Hex for Home Coming Queen

— Nick Greer

Collect a long, smooth stone from the tea garden where your first dog is buried. Skip the stone over the artificial pond, break up the scummy film that’s settled since you were last here. The koi are long gone, but there are still some wished upon pennies the homeless man missed. Find the one you threw asking for another best friend. You can’t take it back, but remember her ancient hips clicking as she tried to keep up. Like the famous, suckling sound we are somehow born knowing to make.

Take a trinket from the bottom shelf. Something that leaves an absence of dust when you fail to replace it. It’s not the prayer box full of curses, not the key to lost diary, but a miniature globe your father brought home from a business trip to Bombay, which everyone now calls Mumbai. There was a time you thought it more sacred than Sunday morning, but that was before izakaya and microaggressions had been discovered, and now nothing is. Spin the globe until the room is spinning like the night someone else was named homecoming queen, but this didn’t stop you from pretending you were wearing a crown.

Step on the scale your mother left in your bathroom. Laugh at the name of the game you used to play with it. Limbo, you called it, because how low can you go? And later, this game in a linen closet, a hand-me-down Volvo, afterparties, after bong rips at some prefurnished condo, with some body you didn’t even like, all for a moment’s notice. All those nights you climbed down your own hair, but this isn’t why you cut it short, or so you tell the ones you left on the Eastern Seaboard to brew their own beer or whatever the fuck. To them and everyone like them, you are a number, so kneel down and remove the scale’s needle. The implement by which you are measured.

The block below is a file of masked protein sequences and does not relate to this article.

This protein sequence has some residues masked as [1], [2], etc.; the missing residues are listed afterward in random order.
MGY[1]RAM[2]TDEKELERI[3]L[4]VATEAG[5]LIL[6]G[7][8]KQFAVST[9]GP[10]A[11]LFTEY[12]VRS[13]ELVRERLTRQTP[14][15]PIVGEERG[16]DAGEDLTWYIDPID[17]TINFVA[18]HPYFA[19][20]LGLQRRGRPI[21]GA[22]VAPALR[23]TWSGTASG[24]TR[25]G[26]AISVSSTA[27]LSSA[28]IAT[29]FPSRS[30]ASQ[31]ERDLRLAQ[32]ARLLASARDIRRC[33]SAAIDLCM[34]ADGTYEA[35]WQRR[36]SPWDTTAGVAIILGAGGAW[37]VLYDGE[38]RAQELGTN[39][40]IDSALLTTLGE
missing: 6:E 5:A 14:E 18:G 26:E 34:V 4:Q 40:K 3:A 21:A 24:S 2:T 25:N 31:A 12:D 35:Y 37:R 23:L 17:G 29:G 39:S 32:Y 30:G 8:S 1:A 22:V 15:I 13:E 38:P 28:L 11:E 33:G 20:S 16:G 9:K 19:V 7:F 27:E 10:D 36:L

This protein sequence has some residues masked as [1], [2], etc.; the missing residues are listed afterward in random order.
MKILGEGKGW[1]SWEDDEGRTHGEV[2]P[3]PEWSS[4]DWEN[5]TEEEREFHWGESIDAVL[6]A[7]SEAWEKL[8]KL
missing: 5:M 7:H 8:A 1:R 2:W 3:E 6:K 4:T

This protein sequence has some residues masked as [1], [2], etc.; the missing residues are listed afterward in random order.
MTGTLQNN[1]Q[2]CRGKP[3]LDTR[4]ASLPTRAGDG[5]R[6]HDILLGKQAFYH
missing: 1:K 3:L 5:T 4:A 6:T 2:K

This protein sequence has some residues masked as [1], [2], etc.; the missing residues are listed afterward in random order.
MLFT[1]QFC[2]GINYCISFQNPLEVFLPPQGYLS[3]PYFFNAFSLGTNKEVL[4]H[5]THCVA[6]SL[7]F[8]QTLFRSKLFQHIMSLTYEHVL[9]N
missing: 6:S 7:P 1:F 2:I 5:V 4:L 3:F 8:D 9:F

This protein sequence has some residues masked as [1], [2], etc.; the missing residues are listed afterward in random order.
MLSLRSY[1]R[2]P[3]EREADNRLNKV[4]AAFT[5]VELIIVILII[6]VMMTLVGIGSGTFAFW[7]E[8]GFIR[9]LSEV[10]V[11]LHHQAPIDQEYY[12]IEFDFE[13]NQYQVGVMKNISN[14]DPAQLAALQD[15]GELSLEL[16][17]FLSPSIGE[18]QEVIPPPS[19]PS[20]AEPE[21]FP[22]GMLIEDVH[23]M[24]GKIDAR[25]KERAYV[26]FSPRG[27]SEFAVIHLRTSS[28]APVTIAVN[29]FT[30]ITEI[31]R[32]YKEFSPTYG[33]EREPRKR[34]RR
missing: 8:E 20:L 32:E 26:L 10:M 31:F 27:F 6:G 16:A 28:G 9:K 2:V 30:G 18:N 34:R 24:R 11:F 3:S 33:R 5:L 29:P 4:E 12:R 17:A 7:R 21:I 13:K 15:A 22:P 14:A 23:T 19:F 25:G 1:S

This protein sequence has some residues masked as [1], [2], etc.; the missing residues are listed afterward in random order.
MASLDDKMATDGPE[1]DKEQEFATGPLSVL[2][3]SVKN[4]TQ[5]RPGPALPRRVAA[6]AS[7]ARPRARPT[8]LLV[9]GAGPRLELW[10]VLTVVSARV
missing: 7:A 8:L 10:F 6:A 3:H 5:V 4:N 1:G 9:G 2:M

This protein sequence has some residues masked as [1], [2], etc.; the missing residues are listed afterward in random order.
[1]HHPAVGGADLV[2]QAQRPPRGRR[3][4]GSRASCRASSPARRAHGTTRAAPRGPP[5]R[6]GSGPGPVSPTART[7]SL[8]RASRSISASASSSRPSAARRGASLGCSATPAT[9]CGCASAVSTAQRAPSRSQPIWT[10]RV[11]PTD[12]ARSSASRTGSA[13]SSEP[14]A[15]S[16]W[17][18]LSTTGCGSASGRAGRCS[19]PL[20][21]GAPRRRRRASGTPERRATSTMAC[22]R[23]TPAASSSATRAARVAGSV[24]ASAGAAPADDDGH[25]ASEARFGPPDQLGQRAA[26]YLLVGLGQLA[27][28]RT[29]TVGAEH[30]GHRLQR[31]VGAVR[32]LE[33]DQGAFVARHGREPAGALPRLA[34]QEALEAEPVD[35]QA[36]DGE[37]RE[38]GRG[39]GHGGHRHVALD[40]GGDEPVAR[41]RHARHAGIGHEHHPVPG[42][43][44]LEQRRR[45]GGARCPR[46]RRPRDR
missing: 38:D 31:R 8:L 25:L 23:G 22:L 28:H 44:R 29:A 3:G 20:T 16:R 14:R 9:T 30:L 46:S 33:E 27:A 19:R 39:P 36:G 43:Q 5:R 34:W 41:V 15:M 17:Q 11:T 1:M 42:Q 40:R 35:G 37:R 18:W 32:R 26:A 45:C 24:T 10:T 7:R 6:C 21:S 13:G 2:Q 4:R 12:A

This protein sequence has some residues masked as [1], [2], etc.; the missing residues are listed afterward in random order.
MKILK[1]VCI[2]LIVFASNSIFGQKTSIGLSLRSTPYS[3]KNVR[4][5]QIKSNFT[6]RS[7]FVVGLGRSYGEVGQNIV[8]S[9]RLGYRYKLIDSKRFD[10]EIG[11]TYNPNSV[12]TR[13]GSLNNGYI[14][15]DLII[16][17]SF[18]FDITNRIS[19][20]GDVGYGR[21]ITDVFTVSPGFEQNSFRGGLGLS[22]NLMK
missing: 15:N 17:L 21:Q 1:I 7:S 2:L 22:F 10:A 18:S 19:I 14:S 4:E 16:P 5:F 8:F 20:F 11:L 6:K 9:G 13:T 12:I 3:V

It’s the most wonderful time of the year so you’re more than a little buzzed, driving at sewer grate steam like it’s an arrogant ghost. You’re steering clear through neighborhoods you never grew up in when you realize the streets are named for flowers that can’t grow here. Palmetto. Plumeria. Mimosa. Is there a particular word for this feeling like stale cinnamon caking on the surface of your coffee? Were he here now, your tenth grade chemistry teacher would have something to say about this. And he is, that knowing baritone in the back of your head, reminding you you’ll never finish your nursing degree. It is the sound of my own voice, telling you I know better, that I have just the thing.

So when you crash land into the nativity scene bearing your gifts—penny, globe, and needle—don’t let me tell you to be graceful, grateful as you place them where the White Baby Jesus is supposed to rest his gentle, little head. Keep them for yourself, or don’t. What does a wise man know? He’ll invent all sorts of magic just so no one will know how lost he was in that desert of fiction. Following a dying light so far away it’s in the past.

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